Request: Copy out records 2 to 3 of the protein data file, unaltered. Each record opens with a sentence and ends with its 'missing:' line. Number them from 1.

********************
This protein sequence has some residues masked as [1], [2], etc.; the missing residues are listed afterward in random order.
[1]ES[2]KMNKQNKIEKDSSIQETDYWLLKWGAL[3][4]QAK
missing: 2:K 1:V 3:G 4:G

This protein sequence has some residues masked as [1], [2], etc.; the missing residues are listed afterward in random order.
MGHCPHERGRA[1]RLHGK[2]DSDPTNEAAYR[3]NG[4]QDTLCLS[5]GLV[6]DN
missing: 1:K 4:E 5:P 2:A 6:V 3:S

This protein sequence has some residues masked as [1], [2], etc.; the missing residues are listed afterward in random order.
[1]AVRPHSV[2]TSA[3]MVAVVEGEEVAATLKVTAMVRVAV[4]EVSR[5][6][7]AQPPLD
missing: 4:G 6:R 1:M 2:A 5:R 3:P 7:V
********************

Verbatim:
This protein sequence has some residues masked as [1], [2], etc.; the missing residues are listed afterward in random order.
MGHCPHERGRA[1]RLHGK[2]DSDPTNEAAYR[3]NG[4]QDTLCLS[5]GLV[6]DN
missing: 1:K 4:E 5:P 2:A 6:V 3:S

This protein sequence has some residues masked as [1], [2], etc.; the missing residues are listed afterward in random order.
[1]AVRPHSV[2]TSA[3]MVAVVEGEEVAATLKVTAMVRVAV[4]EVSR[5][6][7]AQPPLD
missing: 4:G 6:R 1:M 2:A 5:R 3:P 7:V